AALDEF urges the Justice Department to continue pressing counties to comply, and urges counties to take advantage of federal funds and support provided to enfranchise voters with limited English-language proficiency throughout the entire registration and voting process. Finally, the AALDEF reminds counties that other than translated ballots, it is essential to provide language assistance in terms of registration forms, polling site information, signs, translators, and provisional ballots in cases where problems arise from registration rolls or confusion.
Immigrant Integration in Low-Income Urban Neighborhoods
By Lynnette A. Rawlings, et.al., The Urban Institute, Washington, D.C., 2007. http://www.urban.org/Uploaded- PDF/411574_immigrant_integration.pdf
This rich report evaluates how factors such as education level, ownership of a car and driver’s license, English-language proficiency, and citizenship status affect various immigrant groups’ economic prospects. Its strongest finding is that “Education is the most important determinant of economic advancement regardless of race, ethnicity, nativity, citizenship or origin.” Having a driver’s license and car was another significant determinant of economic opportunity because “lack of transportation may be a more important barrier to economic advancement in low-income urban neighborhoods than elsewhere. Drivers licenses are also important forms of government- sanctioned identification, and adults who do not have them may experience difficulties accessing government benefits and services, as well as credit, bank accounts, home loans and other financial services products.” This is significant because 30% of immigrants in the survey were not documented and in many states cannot access licenses.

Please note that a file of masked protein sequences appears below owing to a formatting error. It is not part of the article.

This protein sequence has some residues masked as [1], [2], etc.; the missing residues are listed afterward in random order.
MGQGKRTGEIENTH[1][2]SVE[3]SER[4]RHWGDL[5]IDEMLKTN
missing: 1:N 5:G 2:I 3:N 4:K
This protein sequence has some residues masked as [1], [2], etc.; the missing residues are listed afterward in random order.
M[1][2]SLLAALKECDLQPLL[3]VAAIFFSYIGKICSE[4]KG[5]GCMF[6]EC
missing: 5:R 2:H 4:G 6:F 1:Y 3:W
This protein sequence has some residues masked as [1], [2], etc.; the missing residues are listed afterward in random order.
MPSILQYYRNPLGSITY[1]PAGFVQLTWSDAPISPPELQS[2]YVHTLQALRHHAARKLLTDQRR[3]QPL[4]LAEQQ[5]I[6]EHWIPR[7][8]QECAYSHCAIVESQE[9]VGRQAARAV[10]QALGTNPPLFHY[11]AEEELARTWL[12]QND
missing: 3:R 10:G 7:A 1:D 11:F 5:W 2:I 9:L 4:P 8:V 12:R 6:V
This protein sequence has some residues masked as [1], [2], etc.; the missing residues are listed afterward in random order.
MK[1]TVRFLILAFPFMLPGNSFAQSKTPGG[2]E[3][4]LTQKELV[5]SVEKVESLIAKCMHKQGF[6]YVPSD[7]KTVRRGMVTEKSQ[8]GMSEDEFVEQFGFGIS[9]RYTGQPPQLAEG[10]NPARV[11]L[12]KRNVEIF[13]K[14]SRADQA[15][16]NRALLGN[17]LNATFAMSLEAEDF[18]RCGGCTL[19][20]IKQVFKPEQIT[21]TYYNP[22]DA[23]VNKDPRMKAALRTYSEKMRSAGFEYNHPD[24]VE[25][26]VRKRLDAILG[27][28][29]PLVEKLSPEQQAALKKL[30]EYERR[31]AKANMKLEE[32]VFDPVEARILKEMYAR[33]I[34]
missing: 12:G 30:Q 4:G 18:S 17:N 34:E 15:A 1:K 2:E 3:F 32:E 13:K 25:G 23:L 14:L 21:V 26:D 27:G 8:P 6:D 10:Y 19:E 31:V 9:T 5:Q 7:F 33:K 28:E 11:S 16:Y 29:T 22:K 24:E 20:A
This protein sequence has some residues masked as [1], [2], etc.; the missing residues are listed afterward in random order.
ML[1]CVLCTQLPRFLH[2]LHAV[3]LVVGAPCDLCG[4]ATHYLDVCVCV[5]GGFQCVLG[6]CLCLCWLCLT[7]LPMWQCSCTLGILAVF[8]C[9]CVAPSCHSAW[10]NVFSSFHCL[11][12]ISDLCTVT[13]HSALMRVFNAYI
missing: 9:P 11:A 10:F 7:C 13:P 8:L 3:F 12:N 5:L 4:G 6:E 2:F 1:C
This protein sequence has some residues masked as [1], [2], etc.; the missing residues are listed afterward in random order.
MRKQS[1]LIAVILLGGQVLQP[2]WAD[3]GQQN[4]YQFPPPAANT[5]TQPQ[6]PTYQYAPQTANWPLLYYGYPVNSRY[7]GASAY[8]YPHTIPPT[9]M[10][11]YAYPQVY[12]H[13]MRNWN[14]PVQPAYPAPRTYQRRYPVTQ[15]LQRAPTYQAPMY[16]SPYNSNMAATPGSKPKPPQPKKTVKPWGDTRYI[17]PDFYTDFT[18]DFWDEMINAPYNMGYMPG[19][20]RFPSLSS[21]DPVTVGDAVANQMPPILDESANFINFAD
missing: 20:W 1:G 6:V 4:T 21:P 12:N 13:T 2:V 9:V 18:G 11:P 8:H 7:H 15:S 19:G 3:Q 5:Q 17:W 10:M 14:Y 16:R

Those with higher education, and a driver’s license and car were more likely to be employed and have a savings account and credit card (access to the financial system). Those with good English language skills and who were citizens were more likely to own homes and have access to higher paying jobs.
Education-level is heavily related to English- language proficiency, the report shows; and “over a quarter of working age immigrant respondents from Mexico, Central America and Southeast Asia did not have a ninth grade education.” To illustrate the dramatic relationship between education-level and poverty, the survey found that respondents with no college education were four to five times more likely to live in impoverished households than respondents with a four-year college degree.
The report also compares Southeast Asian immigrants, who “mostly came into the country as refugees, received substantial integration services after entry, and have a high rate of citizenship,” and Mexican and Central-American immigrants who are “generally barred from public benefits, ineligible for citizenship, and subject potentially to arrest and deportation.” Southeast Asians “fare far better on measures of economic advancement and integration than comparable groups given their very low levels of educational attainment and English proficiency.” This highlights the importance of federally supported immigrant integration initiatives for the economic success of immigrants. Together, this data shows the many benefits from having official status and documentation, even if only drivers licenses.
Reports in Review compiled by Aaron Rothbaum.